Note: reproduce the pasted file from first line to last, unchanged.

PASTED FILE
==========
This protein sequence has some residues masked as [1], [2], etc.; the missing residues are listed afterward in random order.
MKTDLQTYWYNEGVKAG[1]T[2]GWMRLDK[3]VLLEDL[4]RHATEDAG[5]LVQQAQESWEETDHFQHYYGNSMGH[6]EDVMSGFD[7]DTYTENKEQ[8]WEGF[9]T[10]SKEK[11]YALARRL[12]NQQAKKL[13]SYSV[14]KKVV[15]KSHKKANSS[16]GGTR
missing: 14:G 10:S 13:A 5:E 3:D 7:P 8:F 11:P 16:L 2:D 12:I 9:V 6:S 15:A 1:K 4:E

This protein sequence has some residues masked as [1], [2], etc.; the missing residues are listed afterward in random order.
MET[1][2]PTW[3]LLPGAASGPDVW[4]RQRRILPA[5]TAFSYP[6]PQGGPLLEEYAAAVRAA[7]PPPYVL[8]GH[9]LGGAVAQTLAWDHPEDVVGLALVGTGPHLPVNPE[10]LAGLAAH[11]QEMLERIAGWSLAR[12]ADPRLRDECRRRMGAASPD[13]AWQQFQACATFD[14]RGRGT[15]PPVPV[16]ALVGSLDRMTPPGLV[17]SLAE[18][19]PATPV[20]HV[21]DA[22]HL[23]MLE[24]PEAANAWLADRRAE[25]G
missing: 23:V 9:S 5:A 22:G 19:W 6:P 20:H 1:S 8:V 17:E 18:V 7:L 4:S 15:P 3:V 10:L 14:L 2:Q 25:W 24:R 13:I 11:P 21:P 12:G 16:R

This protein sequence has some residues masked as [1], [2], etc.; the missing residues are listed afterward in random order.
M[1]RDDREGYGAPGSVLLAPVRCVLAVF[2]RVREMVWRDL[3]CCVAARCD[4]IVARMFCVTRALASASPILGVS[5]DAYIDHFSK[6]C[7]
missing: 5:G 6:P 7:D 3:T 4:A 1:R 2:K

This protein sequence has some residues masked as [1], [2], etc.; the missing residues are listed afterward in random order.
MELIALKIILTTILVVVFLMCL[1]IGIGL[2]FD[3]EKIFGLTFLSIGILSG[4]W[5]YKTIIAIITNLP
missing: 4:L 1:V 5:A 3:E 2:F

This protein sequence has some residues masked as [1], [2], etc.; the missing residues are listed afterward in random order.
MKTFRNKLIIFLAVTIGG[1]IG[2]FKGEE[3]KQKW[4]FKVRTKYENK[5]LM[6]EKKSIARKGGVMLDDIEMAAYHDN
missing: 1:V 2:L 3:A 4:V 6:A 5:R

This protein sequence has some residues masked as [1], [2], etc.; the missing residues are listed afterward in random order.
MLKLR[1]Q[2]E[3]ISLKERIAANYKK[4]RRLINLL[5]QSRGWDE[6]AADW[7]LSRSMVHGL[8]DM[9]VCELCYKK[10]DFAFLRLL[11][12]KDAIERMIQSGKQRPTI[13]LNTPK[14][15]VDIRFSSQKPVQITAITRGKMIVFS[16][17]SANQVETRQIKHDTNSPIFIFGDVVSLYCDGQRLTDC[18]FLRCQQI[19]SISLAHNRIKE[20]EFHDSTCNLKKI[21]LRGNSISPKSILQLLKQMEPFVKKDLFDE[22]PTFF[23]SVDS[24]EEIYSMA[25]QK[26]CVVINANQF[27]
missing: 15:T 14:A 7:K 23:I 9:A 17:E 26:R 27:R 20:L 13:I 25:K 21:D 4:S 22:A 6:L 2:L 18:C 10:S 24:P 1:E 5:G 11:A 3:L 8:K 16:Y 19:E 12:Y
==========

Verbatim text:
This protein sequence has some residues masked as [1], [2], etc.; the missing residues are listed afterward in random order.
MKTDLQTYWYNEGVKAG[1]T[2]GWMRLDK[3]VLLEDL[4]RHATEDAG[5]LVQQAQESWEETDHFQHYYGNSMGH[6]EDVMSGFD[7]DTYTENKEQ[8]WEGF[9]T[10]SKEK[11]YALARRL[12]NQQAKKL[13]SYSV[14]KKVV[15]KSHKKANSS[16]GGTR
missing: 14:G 10:S 13:A 5:E 3:D 7:P 8:F 11:P 16:L 2:D 12:I 9:V 6:S 15:A 1:K 4:E

This protein sequence has some residues masked as [1], [2], etc.; the missing residues are listed afterward in random order.
MET[1][2]PTW[3]LLPGAASGPDVW[4]RQRRILPA[5]TAFSYP[6]PQGGPLLEEYAAAVRAA[7]PPPYVL[8]GH[9]LGGAVAQTLAWDHPEDVVGLALVGTGPHLPVNPE[10]LAGLAAH[11]QEMLERIAGWSLAR[12]ADPRLRDECRRRMGAASPD[13]AWQQFQACATFD[14]RGRGT[15]PPVPV[16]ALVGSLDRMTPPGLV[17]SLAE[18][19]PATPV[20]HV[21]DA[22]HL[23]MLE[24]PEAANAWLADRRAE[25]G
missing: 23:V 9:S 5:A 22:G 19:W 6:P 20:H 1:S 8:V 17:E 18:V 7:L 4:S 15:P 3:V 10:L 14:L 2:Q 25:W 24:R 13:I 11:P 21:P 12:G 16:R

This protein sequence has some residues masked as [1], [2], etc.; the missing residues are listed afterward in random order.
M[1]RDDREGYGAPGSVLLAPVRCVLAVF[2]RVREMVWRDL[3]CCVAARCD[4]IVARMFCVTRALASASPILGVS[5]DAYIDHFSK[6]C[7]
missing: 5:G 6:P 7:D 3:T 4:A 1:R 2:K

This protein sequence has some residues masked as [1], [2], etc.; the missing residues are listed afterward in random order.
MELIALKIILTTILVVVFLMCL[1]IGIGL[2]FD[3]EKIFGLTFLSIGILSG[4]W[5]YKTIIAIITNLP
missing: 4:L 1:V 5:A 3:E 2:F

This protein sequence has some residues masked as [1], [2], etc.; the missing residues are listed afterward in random order.
MKTFRNKLIIFLAVTIGG[1]IG[2]FKGEE[3]KQKW[4]FKVRTKYENK[5]LM[6]EKKSIARKGGVMLDDIEMAAYHDN
missing: 1:V 2:L 3:A 4:V 6:A 5:R

This protein sequence has some residues masked as [1], [2], etc.; the missing residues are listed afterward in random order.
MLKLR[1]Q[2]E[3]ISLKERIAANYKK[4]RRLINLL[5]QSRGWDE[6]AADW[7]LSRSMVHGL[8]DM[9]VCELCYKK[10]DFAFLRLL[11][12]KDAIERMIQSGKQRPTI[13]LNTPK[14][15]VDIRFSSQKPVQITAITRGKMIVFS[16][17]SANQVETRQIKHDTNSPIFIFGDVVSLYCDGQRLTDC[18]FLRCQQI[19]SISLAHNRIKE[20]EFHDSTCNLKKI[21]LRGNSISPKSILQLLKQMEPFVKKDLFDE[22]PTFF[23]SVDS[24]EEIYSMA[25]QK[26]CVVINANQF[27]
missing: 15:T 14:A 7:K 23:I 9:A 17:E 26:R 27:R 20:L 13:I 25:K 21:D 4:S 22:A 6:L 2:L 18:C 10:S 24:P 1:E 5:G 11:A 3:L 8:K 16:Y 19:E 12:Y